My conclusion was to gradually learn to eat more intuitively. For me, that meant enjoying food when I ate it, and nourishing myself instead of feeling like I’m either all the way off or all the way on on the binging spectrum. I eat the same breakfast every morning because I know it works for me. I’m better at recognizing when I’m hungry and when I’m just bored, so that when I do eat, it’s intentional and filling. My doctor would be so proud to see that I’m now consuming the bare minimum amount of fruits and/or vegetables a day at a whopping two — occasionally, if I’m feeling extra fabulous, I’ll get to three — but I’m also emotionally attached to my local JP Licks (the best ice cream in the world, and you can fight me on it — I basically make a trip every weekend), and I’m continually reminding myself that it can be a great thing to eat dessert or a snack after a meal.
I mess up a lot. The other day I ate a cupcake that kind of sat in my stomach — in and of itself not a bad thing at all — but I dwelled on it for the second half of the day. When I binge eat (eating one cupcake isn’t binging) or forget to eat, I try to eat the way I would if I didn’t eat too many donuts or miss breakfast, and I don’t restrict myself from a full dinner just because I feel guilty.
Another big thing that has helped me with body-image is following people on Instagram that have made progress in forming a better relationship with their bodies and with food. Many of them have had an eating disorder or a negative experience with food and are now encouraging other people to have a more positive body-image. The first one I ever saw was an athlete on Instagram showing that she had just gone for a 6 mile run and was bloated afterwards. “This is a runner’s body, too,” she said. “I just did something great for my body, and now I’m going to fuel it.” That was huge for me: seeing someone without a six-pack who was still fit and healthy and ate what she wanted to eat. I’m continually astonished and very grateful for people who are willing to make themselves vulnerable by sharing their stories or reminding their followers to eat; they have many a times eased my guilt and made my concerns feel validated and heard by a larger community.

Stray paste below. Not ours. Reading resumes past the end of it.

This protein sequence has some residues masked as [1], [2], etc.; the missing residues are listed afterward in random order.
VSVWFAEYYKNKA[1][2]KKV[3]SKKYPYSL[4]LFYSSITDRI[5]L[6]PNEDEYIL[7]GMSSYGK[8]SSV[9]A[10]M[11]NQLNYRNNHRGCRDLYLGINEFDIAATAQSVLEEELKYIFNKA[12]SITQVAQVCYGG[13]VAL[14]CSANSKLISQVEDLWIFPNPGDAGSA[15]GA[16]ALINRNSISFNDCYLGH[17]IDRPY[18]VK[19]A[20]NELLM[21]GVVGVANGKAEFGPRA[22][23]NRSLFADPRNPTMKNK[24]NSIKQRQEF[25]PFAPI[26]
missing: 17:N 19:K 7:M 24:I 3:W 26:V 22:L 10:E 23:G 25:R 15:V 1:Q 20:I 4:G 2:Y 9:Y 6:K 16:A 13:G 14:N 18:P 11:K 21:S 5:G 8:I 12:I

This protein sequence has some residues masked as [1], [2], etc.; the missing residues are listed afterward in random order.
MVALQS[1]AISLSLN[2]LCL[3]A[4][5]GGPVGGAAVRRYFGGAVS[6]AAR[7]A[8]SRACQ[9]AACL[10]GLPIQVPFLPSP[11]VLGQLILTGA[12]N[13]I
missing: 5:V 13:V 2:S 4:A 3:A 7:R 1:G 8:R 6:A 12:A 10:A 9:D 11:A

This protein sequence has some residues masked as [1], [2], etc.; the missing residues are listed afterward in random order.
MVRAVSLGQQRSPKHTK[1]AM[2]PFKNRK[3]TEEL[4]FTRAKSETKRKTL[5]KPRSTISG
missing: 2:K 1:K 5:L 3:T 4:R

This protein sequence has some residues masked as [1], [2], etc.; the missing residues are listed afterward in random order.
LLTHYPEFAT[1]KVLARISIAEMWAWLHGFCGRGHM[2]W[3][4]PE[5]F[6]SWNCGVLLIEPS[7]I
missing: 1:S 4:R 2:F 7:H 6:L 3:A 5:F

I’m trying harder to be proud of what I see in the mirror. For me, that more positive body image has translated into better eating habits and less guilt, and I’m a more confident athlete and a less preoccupied friend because of it. Spring track is here, and I will most likely have races where a part of me feels less qualified than the people around me because I sometimes don’t feel like I have a conventional “runner’s body.” But I’m never going to punish myself for that, because my body in and of itself is not something that I can necessarily control.
Because, in reality, it’s not “just food.” As a teenage girl, food can also mean guilt and body image and insecurity and comparison. It can mean a long, quiet but exhausting process of trial and error, or a short phase of denial and restriction. It’s okay if it feels this way for you. It’s okay if sometimes looking at an old picture of yourself feels like defeat. These feelings are valid, but they’re draining ones to have. Acknowledging that it’s a problem, that it’s more than just food and that something isn’t right, can help that change.
If you’re currently struggling with your relationship with food or know someone who needs help, you can find a list of resources here.
Resources about athletics and body image that have helped me:
Emma Abrahamson, former Division 1 Runner and Podcast Host, “Your Body is Going To Change”
Victoria Garrick’s Instagram account: Former D1 Volleyball Player, Mental Health and Body Image Advocate
Brittani Lancaster’s Instagram account: Body Positivity Advocate and ED Survivor
Kasey Corra ‘22, Co Assistant Editor-in-Chief